Parking Authority scandal prompts calls for review

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Councilman David Oh called for a audit of the PPA

Councilman David Oh called for a audit of the PPA

As the Philadelphia Parking Authority named two interim executive directors following the resignation of Vince Fenerty over sexual harassment, many are debating the state agency’s future and demanding answers.

Philadelphia City Councilwoman Helen Gym said Thursday she wants a top-to-bottom review of the authority that oversees on-street parking enforcement, taxis and towing after the sexual harassment scandal forced Fenerty out.

The authority board, which confirmed Fenerty harassed one woman, initially kept him on, saying it was an isolated incident.  That troubled Gym because the Philadelphia Inquirer had reported another woman had accused Fenerty of harassment in 2006.

“Some of the past practices that were allowed to happen, we want to know if they continue to happen.  So if the board offered a settlement to a victim to keep quiet about sexual harassment almost a decade ago,” she said, “I don’t think that does clearly come through in the current financial publications that the authority self-reports out.”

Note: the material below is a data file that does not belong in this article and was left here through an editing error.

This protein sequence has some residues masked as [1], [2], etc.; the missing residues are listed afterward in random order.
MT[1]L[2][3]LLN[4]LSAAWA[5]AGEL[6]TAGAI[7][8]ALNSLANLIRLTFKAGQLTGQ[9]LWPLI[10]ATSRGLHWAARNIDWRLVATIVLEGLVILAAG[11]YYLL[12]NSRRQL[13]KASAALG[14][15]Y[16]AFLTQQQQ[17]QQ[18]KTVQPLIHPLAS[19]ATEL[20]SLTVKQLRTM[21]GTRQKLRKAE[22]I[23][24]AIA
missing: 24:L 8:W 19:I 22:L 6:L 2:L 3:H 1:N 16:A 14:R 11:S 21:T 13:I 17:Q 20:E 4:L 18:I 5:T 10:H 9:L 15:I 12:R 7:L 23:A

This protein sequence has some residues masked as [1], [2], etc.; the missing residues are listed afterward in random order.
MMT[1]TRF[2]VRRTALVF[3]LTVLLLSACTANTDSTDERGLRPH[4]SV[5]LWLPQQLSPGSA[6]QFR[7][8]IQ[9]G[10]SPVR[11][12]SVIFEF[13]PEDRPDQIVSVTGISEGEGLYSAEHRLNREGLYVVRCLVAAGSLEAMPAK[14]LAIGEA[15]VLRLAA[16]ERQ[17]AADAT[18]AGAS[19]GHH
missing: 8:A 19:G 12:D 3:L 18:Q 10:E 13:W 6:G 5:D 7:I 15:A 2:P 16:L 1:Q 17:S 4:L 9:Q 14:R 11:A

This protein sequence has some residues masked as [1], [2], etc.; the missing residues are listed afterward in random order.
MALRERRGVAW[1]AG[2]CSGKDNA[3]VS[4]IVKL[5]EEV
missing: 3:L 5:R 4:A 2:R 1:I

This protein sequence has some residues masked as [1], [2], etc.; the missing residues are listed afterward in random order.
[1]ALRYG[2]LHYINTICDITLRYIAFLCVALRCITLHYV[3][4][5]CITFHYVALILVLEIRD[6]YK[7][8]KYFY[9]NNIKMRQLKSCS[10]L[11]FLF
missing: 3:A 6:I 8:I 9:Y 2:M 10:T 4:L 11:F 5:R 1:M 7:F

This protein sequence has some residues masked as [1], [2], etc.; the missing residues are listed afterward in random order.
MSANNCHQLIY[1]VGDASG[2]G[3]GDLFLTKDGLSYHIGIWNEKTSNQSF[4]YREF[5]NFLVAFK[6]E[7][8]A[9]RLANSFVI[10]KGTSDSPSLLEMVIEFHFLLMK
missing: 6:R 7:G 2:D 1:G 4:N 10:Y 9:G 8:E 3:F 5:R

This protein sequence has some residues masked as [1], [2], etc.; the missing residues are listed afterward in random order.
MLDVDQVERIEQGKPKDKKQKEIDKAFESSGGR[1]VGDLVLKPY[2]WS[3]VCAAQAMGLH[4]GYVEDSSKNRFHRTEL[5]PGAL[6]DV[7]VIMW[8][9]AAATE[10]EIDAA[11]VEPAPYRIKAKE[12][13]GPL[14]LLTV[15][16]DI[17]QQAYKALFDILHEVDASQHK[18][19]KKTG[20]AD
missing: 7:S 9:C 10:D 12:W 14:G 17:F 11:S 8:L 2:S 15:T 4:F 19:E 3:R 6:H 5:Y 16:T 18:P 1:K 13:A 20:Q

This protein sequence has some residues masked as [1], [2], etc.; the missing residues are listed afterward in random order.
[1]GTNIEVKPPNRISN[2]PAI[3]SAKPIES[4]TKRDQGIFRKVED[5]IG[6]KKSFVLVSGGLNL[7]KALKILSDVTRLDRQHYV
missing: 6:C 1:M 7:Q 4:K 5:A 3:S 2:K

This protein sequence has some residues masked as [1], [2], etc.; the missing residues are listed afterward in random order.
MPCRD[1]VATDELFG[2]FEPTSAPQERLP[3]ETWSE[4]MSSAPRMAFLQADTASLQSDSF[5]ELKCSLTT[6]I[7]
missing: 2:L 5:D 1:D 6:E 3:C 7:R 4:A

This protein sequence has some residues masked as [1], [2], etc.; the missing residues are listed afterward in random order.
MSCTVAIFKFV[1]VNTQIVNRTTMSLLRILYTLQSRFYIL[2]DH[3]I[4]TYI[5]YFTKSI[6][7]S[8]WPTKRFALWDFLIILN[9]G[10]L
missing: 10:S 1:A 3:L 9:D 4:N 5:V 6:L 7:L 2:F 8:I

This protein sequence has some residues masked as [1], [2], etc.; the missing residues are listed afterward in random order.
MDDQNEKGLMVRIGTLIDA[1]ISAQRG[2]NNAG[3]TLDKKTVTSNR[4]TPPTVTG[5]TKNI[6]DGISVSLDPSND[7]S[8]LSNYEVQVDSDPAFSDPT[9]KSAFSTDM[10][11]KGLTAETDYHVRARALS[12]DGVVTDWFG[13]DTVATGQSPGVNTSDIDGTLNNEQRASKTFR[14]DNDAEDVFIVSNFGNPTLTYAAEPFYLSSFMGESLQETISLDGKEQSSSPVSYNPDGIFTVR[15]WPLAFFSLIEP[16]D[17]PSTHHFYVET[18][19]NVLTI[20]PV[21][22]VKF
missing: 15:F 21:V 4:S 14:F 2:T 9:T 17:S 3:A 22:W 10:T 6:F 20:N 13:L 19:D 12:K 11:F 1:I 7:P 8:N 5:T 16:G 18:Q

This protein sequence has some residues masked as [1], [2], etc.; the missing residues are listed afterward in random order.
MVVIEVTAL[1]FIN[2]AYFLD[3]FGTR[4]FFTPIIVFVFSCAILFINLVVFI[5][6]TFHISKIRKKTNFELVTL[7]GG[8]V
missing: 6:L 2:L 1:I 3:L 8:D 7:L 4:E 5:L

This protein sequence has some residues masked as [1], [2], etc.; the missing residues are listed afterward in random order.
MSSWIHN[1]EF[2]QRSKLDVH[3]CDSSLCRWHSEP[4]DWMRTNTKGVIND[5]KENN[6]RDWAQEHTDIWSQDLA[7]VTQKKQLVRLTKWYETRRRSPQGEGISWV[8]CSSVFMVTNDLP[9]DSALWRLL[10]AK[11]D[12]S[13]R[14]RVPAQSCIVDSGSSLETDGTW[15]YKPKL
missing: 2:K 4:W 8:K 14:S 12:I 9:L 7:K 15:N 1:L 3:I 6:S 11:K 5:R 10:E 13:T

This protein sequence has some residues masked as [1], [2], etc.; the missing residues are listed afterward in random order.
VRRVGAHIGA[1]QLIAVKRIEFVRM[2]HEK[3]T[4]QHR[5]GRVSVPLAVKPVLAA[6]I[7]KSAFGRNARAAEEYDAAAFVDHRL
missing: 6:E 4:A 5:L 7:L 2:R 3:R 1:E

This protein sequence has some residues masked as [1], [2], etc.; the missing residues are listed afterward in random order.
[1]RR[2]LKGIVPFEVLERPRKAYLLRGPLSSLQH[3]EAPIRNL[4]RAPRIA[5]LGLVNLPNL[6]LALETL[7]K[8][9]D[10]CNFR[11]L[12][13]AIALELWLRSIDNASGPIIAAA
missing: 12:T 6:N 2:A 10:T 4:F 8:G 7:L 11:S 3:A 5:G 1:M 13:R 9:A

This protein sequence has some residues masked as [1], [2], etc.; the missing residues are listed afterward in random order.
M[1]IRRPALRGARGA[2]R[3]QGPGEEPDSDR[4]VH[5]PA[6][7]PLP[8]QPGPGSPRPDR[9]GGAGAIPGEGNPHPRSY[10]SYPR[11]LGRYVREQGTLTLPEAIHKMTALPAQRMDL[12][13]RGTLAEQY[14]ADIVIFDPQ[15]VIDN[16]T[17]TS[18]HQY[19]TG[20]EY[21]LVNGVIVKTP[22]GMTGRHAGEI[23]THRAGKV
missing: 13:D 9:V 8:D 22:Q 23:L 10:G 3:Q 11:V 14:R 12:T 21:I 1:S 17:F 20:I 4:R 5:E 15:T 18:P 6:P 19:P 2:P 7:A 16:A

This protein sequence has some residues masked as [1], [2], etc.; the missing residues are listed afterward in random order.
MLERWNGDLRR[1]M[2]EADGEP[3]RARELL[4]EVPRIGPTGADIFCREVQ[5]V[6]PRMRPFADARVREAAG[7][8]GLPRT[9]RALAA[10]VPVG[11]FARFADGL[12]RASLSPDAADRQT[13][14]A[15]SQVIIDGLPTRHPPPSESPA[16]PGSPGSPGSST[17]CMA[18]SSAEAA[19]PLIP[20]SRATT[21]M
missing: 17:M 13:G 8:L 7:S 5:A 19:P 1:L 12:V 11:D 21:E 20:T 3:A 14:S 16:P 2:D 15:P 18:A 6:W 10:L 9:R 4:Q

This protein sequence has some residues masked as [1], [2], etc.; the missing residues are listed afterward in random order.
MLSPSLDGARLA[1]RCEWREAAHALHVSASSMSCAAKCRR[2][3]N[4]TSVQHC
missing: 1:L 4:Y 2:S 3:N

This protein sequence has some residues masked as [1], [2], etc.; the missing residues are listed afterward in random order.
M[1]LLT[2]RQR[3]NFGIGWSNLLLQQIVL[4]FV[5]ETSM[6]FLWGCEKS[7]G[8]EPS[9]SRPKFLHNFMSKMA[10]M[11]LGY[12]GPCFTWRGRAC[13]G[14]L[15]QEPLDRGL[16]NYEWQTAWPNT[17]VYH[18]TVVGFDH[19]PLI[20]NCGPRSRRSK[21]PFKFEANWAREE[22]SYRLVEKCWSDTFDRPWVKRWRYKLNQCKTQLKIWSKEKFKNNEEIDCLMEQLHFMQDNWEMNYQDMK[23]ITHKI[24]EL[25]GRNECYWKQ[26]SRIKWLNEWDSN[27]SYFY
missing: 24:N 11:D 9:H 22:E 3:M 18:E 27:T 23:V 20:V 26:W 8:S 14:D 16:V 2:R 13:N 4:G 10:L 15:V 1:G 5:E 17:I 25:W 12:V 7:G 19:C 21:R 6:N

A spokesman for the authority declined comment on who specifically knew of the 2006 allegations before this week.  But the Inquirer has reported that the woman accusing Fenerty was offered a legal settlement.

The Philadelphia Inquirer reports Fenerty will collect about $155,000 a year in pension payments.

With Fenerty gone, the board appointed deputy directors Corinne O’Connor and Rick Dixon to run it for now.   Dixon said he spoke to the staff in the wake of Fenerty’s departure, trying to reassure them.

“Everything we do and every decision I make will be guided by what we do to fulfill the mission of this agency, Our goal is to provide parking and transportation services in this city,” he said. “That’s my only focus moving forward.

“All of this other stuff will be handled by other people. Frankly, I don’t have time to do it … this is a full-time job to run the agency.”

Pennsylvania Attorney General Bruce Beemer did not return calls for comment on a possible investigation of the authority.

City Council rejected a resolution calling for an audit of the authority.

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